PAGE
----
Parent Spotlight

Parents, this week is a good time to talk to your kids about one of the most misunderstood parts of discipleship. The call to salvation is the call to ministry. When Jesus called His disciples to follow Him, the call was not a decision for Heaven or Hell. It was the call to evangelism, ministry, and mission. The earlier we help our children understand this, the better disciples we will make. This may mean your family needs to engage in some acts of service together. This year, we’ve provided ideas on how to live the word of God. Do one this week. Consider reading Mark 6:1-13 with your family and highlighting the connection between salvation and ministry. For parents of older children, deep dive into the Old Testament. When God called Abraham’s family, He called them with a mission in mind (Gen. 12:1-3). For parents of teenagers, challenge them to make their faith public. Is there someone at school they need to share the gospel with?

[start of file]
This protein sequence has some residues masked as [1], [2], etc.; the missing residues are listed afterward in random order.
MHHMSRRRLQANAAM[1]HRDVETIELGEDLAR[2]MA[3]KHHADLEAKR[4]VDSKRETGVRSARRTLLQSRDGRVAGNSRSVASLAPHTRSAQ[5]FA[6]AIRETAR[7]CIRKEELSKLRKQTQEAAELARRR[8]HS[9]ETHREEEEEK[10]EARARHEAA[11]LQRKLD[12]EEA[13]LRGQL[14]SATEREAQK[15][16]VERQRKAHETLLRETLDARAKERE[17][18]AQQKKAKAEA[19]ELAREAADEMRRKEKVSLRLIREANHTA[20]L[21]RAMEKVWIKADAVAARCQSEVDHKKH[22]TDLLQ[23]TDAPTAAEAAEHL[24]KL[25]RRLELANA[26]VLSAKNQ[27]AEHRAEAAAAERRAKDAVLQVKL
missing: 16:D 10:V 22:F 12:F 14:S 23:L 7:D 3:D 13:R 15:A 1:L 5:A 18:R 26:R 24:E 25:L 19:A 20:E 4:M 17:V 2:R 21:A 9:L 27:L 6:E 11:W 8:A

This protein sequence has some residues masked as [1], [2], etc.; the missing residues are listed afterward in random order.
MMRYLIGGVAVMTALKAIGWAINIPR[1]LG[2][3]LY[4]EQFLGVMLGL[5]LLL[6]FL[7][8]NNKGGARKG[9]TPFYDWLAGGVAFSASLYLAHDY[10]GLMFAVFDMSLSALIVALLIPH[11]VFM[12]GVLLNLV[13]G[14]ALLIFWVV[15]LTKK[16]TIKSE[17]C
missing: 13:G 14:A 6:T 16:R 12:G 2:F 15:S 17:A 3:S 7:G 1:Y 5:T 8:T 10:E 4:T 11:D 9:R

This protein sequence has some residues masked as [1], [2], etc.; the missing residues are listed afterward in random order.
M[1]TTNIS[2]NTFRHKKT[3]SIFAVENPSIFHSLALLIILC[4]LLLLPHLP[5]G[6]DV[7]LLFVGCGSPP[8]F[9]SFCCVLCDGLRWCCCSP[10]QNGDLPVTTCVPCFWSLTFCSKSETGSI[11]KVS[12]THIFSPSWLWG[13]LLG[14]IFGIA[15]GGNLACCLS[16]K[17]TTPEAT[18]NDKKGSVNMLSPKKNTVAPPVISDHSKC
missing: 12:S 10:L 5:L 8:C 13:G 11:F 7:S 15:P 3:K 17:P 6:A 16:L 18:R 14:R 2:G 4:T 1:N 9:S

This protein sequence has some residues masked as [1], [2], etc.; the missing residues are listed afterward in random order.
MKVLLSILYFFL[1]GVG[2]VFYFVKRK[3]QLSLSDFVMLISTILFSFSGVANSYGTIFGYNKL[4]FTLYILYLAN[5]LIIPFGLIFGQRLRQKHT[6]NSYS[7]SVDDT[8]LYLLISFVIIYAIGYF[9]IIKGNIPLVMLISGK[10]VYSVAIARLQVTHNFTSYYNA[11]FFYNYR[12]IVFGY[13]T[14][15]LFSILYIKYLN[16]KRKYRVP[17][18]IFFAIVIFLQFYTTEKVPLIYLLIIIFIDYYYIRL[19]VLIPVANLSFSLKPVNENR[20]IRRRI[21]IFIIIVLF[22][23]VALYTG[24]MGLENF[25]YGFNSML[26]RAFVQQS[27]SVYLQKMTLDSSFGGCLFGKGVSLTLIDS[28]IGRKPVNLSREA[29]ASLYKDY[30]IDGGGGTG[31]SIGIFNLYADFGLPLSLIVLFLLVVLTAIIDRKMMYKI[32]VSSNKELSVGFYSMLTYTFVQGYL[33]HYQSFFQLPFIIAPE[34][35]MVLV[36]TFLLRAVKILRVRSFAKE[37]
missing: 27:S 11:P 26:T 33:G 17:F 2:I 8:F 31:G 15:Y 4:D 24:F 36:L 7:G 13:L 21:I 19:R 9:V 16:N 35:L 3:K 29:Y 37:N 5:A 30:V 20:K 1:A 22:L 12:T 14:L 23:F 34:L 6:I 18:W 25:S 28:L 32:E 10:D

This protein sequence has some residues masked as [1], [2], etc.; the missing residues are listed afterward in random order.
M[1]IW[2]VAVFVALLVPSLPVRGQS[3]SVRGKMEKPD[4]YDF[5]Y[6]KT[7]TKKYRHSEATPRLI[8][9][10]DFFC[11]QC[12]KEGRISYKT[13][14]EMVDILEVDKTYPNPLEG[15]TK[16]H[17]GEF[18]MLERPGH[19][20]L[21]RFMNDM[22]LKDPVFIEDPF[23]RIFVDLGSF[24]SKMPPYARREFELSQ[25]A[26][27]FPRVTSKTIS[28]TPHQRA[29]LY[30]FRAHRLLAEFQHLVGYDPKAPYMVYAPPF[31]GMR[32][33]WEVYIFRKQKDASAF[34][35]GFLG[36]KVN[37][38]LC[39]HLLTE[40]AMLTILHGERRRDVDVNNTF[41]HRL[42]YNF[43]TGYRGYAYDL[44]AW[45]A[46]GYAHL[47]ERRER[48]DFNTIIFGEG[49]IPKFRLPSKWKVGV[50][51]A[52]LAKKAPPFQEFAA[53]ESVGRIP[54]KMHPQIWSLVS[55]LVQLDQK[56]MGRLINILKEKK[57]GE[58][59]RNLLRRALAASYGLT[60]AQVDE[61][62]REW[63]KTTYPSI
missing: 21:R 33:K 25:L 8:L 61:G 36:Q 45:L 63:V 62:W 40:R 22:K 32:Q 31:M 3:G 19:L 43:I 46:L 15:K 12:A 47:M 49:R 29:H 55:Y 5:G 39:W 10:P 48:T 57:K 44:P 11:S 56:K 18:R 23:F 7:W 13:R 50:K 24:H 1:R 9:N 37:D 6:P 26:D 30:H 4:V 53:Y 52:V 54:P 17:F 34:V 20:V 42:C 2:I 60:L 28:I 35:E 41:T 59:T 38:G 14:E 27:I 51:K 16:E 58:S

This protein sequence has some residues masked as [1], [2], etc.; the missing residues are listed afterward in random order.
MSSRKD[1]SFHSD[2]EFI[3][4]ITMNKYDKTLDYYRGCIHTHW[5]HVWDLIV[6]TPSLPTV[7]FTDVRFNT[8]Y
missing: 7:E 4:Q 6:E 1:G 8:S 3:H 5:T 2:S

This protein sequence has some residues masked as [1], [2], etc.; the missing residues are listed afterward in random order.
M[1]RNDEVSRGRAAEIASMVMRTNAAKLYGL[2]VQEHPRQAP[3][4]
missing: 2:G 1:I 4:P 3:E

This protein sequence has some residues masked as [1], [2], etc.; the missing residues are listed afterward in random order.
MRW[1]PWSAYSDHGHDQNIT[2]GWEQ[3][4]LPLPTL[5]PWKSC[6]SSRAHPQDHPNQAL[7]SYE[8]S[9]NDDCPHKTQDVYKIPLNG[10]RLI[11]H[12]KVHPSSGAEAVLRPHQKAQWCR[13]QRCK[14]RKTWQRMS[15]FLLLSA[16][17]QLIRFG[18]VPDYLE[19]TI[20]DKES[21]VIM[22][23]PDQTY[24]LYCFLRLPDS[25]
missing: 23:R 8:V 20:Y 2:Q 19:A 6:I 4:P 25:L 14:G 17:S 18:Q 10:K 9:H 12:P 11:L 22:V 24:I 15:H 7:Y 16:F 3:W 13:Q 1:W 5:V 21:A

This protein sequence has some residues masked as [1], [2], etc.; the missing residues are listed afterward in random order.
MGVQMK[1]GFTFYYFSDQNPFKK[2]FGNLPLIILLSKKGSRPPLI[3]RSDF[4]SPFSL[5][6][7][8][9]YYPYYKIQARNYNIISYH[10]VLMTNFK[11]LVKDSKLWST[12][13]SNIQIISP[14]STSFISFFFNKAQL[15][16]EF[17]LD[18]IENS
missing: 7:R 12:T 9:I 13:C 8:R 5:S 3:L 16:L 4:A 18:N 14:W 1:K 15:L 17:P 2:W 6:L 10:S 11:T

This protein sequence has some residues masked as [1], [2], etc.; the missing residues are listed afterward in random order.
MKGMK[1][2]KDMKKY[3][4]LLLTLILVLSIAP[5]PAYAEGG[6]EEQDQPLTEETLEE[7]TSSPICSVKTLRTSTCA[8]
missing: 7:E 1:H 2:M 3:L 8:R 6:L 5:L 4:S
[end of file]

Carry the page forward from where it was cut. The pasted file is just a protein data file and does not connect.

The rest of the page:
Choose a Practice

  • Do you think of yourself as someone fishing for people? In our culture, we think of fishing as an individualistic pursuit, but in Jesus’ time, it was a vocation done by groups of people who maintained and threw nets together. Who are the other followers of Jesus in the places where you live, work, study, or play, and how could you join together to fish for people together in that place? Set up a meal or coffee time to pray and dream with those people about how you could reach people.


  • What does sharing the Good News of Jesus cost you? What could happen in your life if it goes wrong? There are certainly real fears and real challenges to talking about Jesus with people. Spend time this week asking God to help you have courage to face challenges and overcome fears related to sharing the Good News.